2018-03-20 14:54:50Selling OnlineEnglishFind out why online grocery delivery services could become a game changer. See how your small grocery store can continue to do well even...https://quickbooks.intuit.com/ca/resources/ca_qrc/uploads/2018/03/Grocery-Store-Owner-Examining-Products.jpghttps://quickbooks.intuit.com/ca/resources/selling-online/small-grocery-business-compete/Can Your Small Grocery Business Compete wWth Online Grocery Delivery Services?

Can Your Small Grocery Business Compete with Online Grocery Delivery Services?

3 min read

Consumers are already ordering more of their everyday essentials from their computers and smartphones, and now online grocery delivery services are looking to take over that industry. While you may not be seeing these services affect your revenue just yet, ignoring them would be a serious mistake.

Are Online Grocery Delivery Services a Real Threat?

If you look at the numbers for online grocery purchases, they probably don’t seem too threatening. Although it’s tough for researchers to determine exactly how much grocery shopping is done online, the general estimate is about 2 to 4 percent in the United States, as of 2016. Online grocery shopping is even less popular here in Canada, but it’s predicted to grow to $3.6 billion in annual sales by 2019, according to a Forrester Research estimate. It has been trending upward fast in the United States, though, and it’s popular among Europeans, particularly those living in dense urban areas.

Even though interest is low right now, it’s growing incrementally, which could mean a huge shift in buying behaviour is on the way. That tends to be the pattern when e-commerce sites disrupt an industry that was previously dominated by brick-and-mortar stores: A small segment of consumers begin buying a product online, this catches on with more people, and then everyone is doing it almost overnight.

Keep in mind that there have been all kinds of products that supposedly could never be purchased online, such as clothes and shoes. It turned out that they could, and there’s no reason groceries turn out any different.

Building Customer Loyalty

The good news is that there’s more customer loyalty with grocery stores than with many of the other categories of retailers that were impacted by online shopping. Customers may have visited bookstores and clothing stores once a month or less. On the other hand, grocery stores generally have customers who visit frequently, often several times per month, which builds a stronger connection between those customers and the store.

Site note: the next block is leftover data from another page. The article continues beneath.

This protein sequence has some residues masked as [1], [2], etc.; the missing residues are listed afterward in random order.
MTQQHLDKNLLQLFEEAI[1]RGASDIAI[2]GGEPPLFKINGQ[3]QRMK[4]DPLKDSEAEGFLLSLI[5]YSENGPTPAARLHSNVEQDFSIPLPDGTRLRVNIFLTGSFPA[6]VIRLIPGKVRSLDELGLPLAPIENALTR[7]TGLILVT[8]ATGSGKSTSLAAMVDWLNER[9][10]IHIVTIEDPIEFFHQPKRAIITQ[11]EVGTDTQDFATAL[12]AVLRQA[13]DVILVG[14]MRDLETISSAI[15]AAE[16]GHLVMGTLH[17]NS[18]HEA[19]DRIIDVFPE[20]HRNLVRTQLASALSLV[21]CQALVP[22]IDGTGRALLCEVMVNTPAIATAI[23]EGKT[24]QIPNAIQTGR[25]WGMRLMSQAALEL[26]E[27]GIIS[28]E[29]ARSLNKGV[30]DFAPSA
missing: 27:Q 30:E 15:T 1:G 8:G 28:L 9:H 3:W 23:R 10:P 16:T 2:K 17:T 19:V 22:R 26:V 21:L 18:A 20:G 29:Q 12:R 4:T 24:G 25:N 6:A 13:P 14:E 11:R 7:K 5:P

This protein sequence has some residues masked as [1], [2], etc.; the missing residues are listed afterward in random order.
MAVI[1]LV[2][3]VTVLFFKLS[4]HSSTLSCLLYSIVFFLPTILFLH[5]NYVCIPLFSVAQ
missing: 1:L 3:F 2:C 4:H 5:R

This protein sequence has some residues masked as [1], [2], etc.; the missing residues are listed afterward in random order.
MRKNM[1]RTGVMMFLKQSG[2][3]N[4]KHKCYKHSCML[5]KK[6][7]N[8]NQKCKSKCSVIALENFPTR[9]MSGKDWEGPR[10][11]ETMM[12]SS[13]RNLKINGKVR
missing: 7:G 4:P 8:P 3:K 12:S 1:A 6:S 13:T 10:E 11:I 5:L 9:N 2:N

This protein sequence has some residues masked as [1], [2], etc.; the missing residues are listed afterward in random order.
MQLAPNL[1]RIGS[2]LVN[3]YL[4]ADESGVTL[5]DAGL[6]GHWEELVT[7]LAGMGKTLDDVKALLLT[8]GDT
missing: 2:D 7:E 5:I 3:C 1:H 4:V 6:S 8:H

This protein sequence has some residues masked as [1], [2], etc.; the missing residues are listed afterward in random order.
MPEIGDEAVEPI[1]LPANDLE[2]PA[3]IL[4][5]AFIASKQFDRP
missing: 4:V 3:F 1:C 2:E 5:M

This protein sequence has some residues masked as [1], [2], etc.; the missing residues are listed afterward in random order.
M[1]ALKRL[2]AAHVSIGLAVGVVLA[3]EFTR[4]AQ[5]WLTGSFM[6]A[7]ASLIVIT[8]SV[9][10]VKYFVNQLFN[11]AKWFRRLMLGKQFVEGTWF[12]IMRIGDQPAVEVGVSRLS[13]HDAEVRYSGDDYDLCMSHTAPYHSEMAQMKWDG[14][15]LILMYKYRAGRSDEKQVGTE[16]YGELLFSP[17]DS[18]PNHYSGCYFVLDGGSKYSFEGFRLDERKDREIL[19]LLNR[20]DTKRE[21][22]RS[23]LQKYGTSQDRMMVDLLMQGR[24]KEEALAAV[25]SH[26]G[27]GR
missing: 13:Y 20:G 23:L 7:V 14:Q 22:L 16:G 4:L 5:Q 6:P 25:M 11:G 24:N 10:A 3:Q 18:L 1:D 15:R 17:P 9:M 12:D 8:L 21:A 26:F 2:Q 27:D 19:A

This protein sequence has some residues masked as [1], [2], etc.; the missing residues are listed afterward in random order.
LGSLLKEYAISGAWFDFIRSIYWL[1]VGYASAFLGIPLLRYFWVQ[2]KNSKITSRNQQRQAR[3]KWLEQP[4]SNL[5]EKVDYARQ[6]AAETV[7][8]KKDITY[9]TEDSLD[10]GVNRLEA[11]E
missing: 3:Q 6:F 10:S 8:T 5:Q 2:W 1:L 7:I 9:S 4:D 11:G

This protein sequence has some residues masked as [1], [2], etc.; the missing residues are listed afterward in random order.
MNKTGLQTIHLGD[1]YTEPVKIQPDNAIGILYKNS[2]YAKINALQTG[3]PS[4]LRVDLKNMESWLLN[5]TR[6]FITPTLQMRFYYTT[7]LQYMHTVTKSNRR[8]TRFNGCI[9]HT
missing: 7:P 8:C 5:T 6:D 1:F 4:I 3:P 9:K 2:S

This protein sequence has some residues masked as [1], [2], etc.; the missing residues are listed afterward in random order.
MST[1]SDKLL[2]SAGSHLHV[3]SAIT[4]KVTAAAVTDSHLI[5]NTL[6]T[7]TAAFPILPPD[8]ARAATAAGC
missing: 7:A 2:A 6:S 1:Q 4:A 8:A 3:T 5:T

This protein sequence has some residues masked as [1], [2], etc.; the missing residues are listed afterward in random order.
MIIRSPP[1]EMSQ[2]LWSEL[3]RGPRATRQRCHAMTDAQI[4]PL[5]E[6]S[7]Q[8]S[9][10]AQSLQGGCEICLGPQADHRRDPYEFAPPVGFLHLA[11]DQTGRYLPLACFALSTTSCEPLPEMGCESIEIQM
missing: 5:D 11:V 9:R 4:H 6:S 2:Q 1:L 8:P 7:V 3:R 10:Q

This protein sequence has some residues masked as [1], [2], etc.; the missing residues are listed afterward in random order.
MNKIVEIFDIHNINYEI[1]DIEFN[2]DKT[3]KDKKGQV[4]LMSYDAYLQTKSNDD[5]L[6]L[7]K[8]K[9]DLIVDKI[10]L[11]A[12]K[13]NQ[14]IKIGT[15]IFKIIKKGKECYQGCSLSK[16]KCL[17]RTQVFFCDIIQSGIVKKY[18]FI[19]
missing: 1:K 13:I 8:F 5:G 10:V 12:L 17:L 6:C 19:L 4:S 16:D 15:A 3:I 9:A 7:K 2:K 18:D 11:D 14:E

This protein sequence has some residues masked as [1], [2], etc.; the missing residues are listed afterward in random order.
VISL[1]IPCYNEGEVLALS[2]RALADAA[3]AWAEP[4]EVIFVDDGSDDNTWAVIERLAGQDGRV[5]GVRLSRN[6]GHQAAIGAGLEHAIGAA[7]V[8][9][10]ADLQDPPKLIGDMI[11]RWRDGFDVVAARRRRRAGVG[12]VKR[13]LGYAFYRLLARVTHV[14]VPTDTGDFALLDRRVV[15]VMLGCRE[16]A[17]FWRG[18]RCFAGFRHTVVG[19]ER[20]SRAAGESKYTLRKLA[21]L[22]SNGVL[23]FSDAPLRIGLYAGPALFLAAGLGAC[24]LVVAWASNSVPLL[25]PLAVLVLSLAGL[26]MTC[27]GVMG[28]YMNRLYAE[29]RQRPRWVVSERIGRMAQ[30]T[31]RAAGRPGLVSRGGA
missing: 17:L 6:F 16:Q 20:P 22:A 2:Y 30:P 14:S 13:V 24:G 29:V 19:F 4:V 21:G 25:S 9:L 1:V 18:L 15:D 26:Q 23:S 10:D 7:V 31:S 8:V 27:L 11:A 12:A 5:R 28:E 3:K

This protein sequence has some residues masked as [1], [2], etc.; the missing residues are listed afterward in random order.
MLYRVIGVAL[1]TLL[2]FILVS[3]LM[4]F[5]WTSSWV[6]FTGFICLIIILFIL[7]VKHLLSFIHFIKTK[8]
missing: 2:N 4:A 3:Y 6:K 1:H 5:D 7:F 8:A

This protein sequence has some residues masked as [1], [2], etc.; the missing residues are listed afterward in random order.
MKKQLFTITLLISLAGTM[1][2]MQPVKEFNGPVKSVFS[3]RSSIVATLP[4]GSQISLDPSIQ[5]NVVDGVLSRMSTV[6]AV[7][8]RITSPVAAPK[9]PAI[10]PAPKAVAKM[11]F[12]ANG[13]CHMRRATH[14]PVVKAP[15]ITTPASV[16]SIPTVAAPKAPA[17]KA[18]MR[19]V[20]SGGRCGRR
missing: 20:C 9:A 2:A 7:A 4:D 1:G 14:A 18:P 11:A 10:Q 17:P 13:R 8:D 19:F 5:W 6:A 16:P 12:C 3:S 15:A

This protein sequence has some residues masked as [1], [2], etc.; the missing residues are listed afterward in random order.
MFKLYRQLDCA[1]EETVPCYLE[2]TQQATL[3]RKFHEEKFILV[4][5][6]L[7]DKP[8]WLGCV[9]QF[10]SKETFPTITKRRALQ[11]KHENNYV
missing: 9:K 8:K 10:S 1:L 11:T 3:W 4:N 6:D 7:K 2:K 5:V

You probably already have a solid customer base, and with the right approach, you can keep them coming to your business even as online grocery shopping gets more popular. One effective option is to focus more on specialty products. Customers often go to larger supermarkets to get the basics and visit smaller shops for those niche items. If your small grocery business has a fantastic deli or a huge variety of meats, that could be its calling card that brings customers back every week. It’s also good to focus on the in-store experience, as that’s something online services can’t replicate.

Preparing Your Store for the Future

To avoid missing out on a growing group of shoppers, consider offering at least some sort of online ordering system. There are three popular options:

  • Let customers order online and pick up their order at your store
  • Deliver groceries to your customers using your own delivery drivers
  • Deliver groceries to your customers using delivery drivers from a third-party service

Letting customers pick up online orders has proven to be effective for many major retailers. To deliver groceries to the customer’s door, you need to decide if you’d rather have your own employees do it or contract the job out to a grocery delivery company, such as Instacart. Since you’re delivering perishable items, you may find it easier to have another company handle the job, as you don’t need to do any training on your part or give your drivers the right supplies to keep food cold.

It’s not a matter of if but when online grocery delivery becomes commonplace. Preparing now can help ensure your business’s success as your industry changes.

Information may be abridged and therefore incomplete. This document/information does not constitute, and should not be considered a substitute for, legal or financial advice. Each financial situation is different, the advice provided is intended to be general. Please contact your financial or legal advisors for information specific to your situation.

Related Articles

How Canadian Grocery Chain Northern is Fostering Community With Indigenous Language Signage

As a Canadian business owner, particularly if you’re operating in Canada’s far…

Read more

Shorten the Distance From Farm to Table With Plants in Your Grocery Store

As of late 2016, Target planned to roll out vertical gardens in…

Read more

Creating Customer Profiles to Visualize, Identify and Reach a Target Audience

To increase your customer base, develop a marketing plan to promote your…

Read more